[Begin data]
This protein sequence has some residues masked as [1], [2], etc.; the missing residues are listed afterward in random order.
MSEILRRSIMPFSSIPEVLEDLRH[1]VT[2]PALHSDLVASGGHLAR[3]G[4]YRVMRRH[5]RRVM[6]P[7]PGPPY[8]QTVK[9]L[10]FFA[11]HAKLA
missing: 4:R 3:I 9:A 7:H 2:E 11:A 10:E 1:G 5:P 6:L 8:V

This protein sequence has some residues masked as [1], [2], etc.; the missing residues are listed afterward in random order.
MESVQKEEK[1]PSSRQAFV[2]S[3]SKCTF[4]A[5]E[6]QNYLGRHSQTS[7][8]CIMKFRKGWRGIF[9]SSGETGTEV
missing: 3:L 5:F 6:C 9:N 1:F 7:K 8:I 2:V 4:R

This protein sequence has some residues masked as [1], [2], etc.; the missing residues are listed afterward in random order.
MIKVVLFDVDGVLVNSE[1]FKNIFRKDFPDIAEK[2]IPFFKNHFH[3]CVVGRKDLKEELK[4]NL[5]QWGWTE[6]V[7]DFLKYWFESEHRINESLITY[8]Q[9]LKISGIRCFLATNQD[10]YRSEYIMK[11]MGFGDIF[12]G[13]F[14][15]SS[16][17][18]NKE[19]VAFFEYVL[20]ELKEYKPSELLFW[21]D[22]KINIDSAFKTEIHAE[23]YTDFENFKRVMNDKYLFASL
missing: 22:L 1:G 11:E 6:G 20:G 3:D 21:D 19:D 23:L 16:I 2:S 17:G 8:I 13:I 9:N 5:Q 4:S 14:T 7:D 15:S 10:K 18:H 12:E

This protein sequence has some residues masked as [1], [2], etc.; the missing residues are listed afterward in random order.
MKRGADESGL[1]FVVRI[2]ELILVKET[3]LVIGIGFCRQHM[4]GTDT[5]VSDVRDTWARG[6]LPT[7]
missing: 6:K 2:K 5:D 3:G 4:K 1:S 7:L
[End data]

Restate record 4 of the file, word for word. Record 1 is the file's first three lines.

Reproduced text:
This protein sequence has some residues masked as [1], [2], etc.; the missing residues are listed afterward in random order.
MKRGADESGL[1]FVVRI[2]ELILVKET[3]LVIGIGFCRQHM[4]GTDT[5]VSDVRDTWARG[6]LPT[7]
missing: 6:K 2:K 5:D 3:G 4:K 1:S 7:L